Gov’t gets tough on helmets

Nguyen Hoang Linh, from the Directorate for Standards, Metrology, Quality Standards and Regulation Conformity, spoke to Tuoi tre (Youth) newspaper about fake helmet certification.

There have been a lot problems when trying to certify CR for helmets in the past. Is the Directorate’s management aware of this?

It’s true that there have been some problems when certifying CR for helmets.

First, some CR certification organisations did not do their job competently. They had provided CR stamps to some manufacturers without closely obeying the guidelines and regulations on CR certification.

Secondly, some enterprises produce uncertified helmets despite the fact that they have been allocated CR stamps. In other words, they produce both certified and uncertified helmets.

Genuine helmets are produced only for CR certification purposes but the fake helmets are sold on the market at a reduced cost, resulting in higher profit margins.

What measures can the authorities put in place to ensure that CR certification’s are genuine and safe for people to wear?

The Directorate is inspecting CR certifications for helmets at five assigned organisations. We will push for stricter punishments and charge the people responsible if we find the law has been broken.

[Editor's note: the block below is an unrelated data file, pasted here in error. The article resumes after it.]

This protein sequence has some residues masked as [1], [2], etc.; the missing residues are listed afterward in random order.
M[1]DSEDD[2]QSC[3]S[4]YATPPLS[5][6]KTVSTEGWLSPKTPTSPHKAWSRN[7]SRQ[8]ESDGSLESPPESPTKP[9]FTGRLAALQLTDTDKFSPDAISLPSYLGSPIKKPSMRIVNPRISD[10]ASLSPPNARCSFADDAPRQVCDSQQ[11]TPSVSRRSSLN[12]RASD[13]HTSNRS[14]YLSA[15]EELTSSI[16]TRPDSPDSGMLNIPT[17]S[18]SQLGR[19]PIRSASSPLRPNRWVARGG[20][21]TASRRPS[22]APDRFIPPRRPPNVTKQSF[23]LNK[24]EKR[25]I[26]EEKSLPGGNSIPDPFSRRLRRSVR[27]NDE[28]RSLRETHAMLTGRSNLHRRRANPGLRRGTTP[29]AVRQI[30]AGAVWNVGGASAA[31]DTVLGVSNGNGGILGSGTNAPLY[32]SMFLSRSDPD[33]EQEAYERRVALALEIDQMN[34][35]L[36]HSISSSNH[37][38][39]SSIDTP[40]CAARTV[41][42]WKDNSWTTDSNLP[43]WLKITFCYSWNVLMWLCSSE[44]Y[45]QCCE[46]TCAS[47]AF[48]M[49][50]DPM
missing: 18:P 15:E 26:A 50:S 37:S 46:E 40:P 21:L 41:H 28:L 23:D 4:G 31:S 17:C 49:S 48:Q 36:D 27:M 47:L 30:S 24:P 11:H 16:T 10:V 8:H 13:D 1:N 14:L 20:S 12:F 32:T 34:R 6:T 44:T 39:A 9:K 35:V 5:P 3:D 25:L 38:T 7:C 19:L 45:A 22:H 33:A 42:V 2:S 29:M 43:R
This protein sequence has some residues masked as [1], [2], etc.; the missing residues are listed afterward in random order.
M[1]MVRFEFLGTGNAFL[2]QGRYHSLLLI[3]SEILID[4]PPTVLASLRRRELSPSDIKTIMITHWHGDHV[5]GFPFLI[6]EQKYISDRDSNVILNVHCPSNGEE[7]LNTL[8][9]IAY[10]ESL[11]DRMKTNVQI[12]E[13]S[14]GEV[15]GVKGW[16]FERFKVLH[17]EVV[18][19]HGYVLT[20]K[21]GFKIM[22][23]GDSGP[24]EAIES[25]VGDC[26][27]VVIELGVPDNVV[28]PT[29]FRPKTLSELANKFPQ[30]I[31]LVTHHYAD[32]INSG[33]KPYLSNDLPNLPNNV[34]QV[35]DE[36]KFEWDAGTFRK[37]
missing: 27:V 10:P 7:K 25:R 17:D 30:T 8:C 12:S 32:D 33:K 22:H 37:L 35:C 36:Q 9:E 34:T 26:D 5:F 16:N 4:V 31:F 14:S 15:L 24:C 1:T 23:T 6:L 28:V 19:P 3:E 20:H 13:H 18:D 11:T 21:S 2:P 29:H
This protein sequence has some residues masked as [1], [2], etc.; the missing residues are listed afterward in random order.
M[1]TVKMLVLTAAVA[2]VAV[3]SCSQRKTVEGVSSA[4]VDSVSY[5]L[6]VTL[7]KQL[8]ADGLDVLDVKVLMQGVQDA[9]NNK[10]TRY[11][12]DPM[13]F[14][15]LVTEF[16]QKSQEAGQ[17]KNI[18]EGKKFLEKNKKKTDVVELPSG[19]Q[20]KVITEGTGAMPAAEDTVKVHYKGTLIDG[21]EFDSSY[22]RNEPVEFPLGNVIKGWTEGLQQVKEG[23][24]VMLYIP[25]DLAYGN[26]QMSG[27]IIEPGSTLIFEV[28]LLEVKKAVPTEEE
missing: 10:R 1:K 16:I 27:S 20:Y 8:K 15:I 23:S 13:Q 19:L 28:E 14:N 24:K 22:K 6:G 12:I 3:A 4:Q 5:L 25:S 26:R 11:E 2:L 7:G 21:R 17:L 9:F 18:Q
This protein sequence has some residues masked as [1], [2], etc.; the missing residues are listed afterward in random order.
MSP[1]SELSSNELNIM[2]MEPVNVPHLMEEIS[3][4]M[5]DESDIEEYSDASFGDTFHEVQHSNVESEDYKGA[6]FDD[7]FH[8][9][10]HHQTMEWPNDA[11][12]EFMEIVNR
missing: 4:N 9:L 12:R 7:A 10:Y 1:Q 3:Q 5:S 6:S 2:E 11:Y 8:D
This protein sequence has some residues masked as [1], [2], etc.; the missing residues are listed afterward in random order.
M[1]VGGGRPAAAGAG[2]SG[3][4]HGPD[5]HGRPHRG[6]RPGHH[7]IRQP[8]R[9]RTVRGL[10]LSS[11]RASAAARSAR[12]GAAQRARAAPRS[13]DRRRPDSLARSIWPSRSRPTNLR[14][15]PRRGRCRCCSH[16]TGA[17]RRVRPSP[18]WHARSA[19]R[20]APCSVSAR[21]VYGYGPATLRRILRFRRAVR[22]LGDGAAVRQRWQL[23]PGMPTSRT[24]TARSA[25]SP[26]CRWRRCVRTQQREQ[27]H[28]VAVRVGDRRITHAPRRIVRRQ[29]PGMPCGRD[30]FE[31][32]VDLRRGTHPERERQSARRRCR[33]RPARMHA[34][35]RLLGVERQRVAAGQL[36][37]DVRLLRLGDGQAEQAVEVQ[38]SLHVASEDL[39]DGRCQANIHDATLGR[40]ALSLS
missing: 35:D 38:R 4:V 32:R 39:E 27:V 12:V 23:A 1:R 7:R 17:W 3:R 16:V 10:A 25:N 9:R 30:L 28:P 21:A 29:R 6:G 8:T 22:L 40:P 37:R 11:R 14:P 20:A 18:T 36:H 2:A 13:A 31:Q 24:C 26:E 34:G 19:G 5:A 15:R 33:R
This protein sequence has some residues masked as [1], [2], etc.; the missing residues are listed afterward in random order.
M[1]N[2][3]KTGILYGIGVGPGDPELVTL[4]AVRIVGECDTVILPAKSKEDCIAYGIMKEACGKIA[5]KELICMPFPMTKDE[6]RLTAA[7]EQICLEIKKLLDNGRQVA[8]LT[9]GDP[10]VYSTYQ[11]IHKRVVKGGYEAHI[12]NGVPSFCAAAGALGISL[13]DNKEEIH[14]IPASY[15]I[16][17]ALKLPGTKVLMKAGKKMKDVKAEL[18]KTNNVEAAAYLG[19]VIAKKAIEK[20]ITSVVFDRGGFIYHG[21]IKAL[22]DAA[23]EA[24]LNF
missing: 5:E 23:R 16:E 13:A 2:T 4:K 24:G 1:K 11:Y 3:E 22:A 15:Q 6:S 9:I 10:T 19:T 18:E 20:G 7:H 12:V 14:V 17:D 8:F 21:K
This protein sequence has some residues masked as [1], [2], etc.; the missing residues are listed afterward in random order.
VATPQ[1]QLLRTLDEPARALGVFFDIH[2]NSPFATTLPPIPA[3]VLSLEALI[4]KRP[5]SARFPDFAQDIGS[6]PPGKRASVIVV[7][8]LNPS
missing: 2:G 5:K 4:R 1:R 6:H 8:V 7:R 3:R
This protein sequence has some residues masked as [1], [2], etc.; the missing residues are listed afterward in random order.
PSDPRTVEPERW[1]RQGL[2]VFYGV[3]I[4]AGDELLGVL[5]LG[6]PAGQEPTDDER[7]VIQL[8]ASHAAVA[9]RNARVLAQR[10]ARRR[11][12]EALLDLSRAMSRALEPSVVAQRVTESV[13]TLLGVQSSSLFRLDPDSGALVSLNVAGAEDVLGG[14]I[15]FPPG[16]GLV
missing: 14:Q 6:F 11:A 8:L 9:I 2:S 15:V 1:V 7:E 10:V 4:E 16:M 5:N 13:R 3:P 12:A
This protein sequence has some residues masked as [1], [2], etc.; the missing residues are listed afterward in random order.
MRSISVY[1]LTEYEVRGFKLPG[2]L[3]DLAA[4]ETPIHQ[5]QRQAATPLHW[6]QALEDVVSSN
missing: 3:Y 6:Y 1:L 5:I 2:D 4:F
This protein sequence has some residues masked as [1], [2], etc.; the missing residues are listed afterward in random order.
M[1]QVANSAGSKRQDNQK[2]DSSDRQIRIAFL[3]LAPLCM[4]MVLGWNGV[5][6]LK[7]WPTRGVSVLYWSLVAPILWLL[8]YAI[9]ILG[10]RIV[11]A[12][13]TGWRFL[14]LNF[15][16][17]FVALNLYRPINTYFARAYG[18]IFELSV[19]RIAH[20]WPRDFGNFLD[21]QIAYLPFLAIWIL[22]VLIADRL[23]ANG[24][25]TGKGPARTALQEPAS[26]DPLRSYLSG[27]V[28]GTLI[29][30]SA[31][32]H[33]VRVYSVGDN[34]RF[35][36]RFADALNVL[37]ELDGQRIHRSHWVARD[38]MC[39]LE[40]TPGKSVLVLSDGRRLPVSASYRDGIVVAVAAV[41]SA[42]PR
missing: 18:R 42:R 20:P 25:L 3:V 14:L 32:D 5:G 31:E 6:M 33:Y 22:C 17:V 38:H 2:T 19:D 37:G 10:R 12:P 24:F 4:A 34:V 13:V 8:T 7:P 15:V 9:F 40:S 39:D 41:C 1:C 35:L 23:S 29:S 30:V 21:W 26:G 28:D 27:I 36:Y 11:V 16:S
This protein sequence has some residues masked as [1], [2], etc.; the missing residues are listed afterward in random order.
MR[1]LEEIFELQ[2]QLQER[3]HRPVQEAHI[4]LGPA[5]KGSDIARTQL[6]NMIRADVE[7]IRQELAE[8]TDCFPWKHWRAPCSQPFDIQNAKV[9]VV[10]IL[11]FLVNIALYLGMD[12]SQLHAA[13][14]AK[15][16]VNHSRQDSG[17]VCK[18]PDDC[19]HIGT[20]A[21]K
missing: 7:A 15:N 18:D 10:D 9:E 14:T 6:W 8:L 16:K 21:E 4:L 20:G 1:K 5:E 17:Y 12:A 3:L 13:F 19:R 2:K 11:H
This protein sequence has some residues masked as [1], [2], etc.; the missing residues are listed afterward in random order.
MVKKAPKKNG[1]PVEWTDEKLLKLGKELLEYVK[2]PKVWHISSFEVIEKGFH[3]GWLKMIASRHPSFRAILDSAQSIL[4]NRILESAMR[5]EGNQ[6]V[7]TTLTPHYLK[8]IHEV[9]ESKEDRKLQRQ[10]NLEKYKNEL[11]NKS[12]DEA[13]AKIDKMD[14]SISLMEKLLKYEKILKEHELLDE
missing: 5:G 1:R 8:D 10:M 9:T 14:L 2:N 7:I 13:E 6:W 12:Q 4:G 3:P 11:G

In addition, the Directorate also asked certificating organisations to tighten up their post-certification supervisions and to take sample helmets from the market to test to ensure that quality is paramount.

Businesses can be suspended from having CR certification if we find their uncertified helmets in the market. They even could have their CR certification withdrawn. To date, four CR certifications have been suspended and 11 others have been withdrawn by the authorities.

What is your opinion of putting helmet production into the conditional production and trading sector?

In my opinion, putting helmet production onto the conditional business list would be a good way of putting the imported helmets, production, trading and distribution sector in order and meet the public’s demand for quality and safety.

When inspecting helmet manufacturers, we found that most of them were just assembly lines that had not been equipped with the full range of helmet production facilities, including control and testing facilities. — VNS

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